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Book Of Genesis – Lesson #23

Lesson 23:  Genesis 35; Genesis 36; and Genesis 37

Read Genesis 35:1-15

Chapter 35 opens with God’s command to Jacob to fulfill the vow made about thirty years earlier (Gen. 28:20-22). The Lord used the tragic events of the previous chapter to prepare the patriarch to do it. Notice that God is referred to about twenty times in this chapter, in contrast to no references in Genesis 34.  Before obeying God’s command to return to Bethel, Jacob first ordered his family to put away the foreign household gods and to put on clean clothes. As soon as they did this, they became a terror to their heathen neighbors. It was appropriate that Jacob should build an altar at ͅEl Bethel and worship the God who had protected him from his brother, Esau.

Once again God stated that Jacob’s name was now Israel and renewed the covenant He had made with Abraham and Isaac. The patriarch marked the sacred spot with a pillar and once again named the place Bethel. Continue Reading Here

Book Of Genesis – Lesson #18

Chapters 25 & 26

Read Genesis 25:1-18   

In 1 Chronicles 1:32 Keturah is called Abraham’s concubine. Verse 6 seems to confirm this. Thus she was a lesser wife, one who did not enjoy the full privileges of a wife in the home. Once again God records marital irregularities that He never approved.

Abraham breathed his last at one hundred and seventy-five years of age and became the second person to be buried in the cave at Hebron. The twelve sons of Ishmael listed in Gen. 25:12-16 fulfilled God’s promise to Abraham: “He shall beget twelve princes” (Gen. 17:20). With the death of Ishmael, Isaac moves to center stage in the narrative. Continue Reading Here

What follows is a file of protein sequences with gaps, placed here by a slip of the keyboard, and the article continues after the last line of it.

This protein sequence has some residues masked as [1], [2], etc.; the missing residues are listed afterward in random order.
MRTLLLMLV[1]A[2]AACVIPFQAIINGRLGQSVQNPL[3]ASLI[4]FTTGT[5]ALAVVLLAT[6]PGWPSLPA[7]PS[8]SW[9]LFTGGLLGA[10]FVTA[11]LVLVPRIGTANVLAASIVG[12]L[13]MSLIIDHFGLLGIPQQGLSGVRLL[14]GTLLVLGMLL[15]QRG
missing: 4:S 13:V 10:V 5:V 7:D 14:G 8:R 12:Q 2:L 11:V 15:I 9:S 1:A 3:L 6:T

Sermon Audio: Membership Has Its Privileges

Scripture Reference:  Ephesians 2:11-22

  11   Wherefore remember, that ye being in time past Gentiles in the flesh, who are called Uncircumcision by that which is called the Circumcision in the flesh made by hands;
  12   That at that time ye were without Christ, being aliens from the commonwealth of Israel, and strangers from the covenants of promise, having no hope, and without God in the world:
  13   But now in Christ Jesus ye who sometimes were far off are made nigh by the blood of Christ.
  14   For he is our peace, who hath made both one, and hath broken down the middle wall of partition between us;
  15   Having abolished in his flesh the enmity, even the law of commandments contained in ordinances; for to make in himself of twain one new man, so making peace;
  16   And that he might reconcile both unto God in one body by the cross, having slain the enmity thereby:
  17   And came and preached peace to you which were afar off, and to them that were nigh.
  18   For through him we both have access by one Spirit unto the Father.
  19   Now therefore ye are no more strangers and foreigners, but fellowcitizens with the saints, and of the household of God;
  20   And are built upon the foundation of the apostles and prophets, Jesus Christ himself being the chief corner stone;
  21   In whom all the building fitly framed together groweth unto an holy temple in the Lord:
  22   In whom ye also are builded together for an habitation of God through the Spirit.

Commentary: Remember And Be Remembered

By:  Pastor Roy Crane

To listen to Pastor Roy’s Sermon on this subject,  click here.

Scripture Reference: Malachi 3:16-17 and Hebrews 10:19-25

MEMORIAL – – A monument,  statue, holiday,  or ritual that serves as a remembrance or reminder of a person or an event. The Feast of the Passover was a memorial of God’s sparing the firstborn of the Israelites in Egypt and of Israel’s deliverance from Egyptian bondage (Ex. 12:14). When Israel crossed the Jordan River and occupied the Promised Land, Joshua commanded that 12 stones, representing the 12 tribes of Israel, be set up in the midst of the Jordan (Josh. 4:9). “These stones,” he said, “shall be for a memorial to the children of Israel forever” (Josh. 4:7). When Jesus was in the house of Simon the leper, a woman anointed His head with oil. “Wherever this gospel is preached in the whole world,” said Jesus, “what this woman has done will also be told as a memorial to her” (Matt. 26:13; Mark 14:9). On the eve of His crucifixion Jesus instituted the Lord’s Supper (Luke 22:19). The observance of the Lord’s Supper is an ongoing Christian memorial that helps believers remember the sacrifice of Christ on their behalf (1 Cor. 5:7; 11:25–26).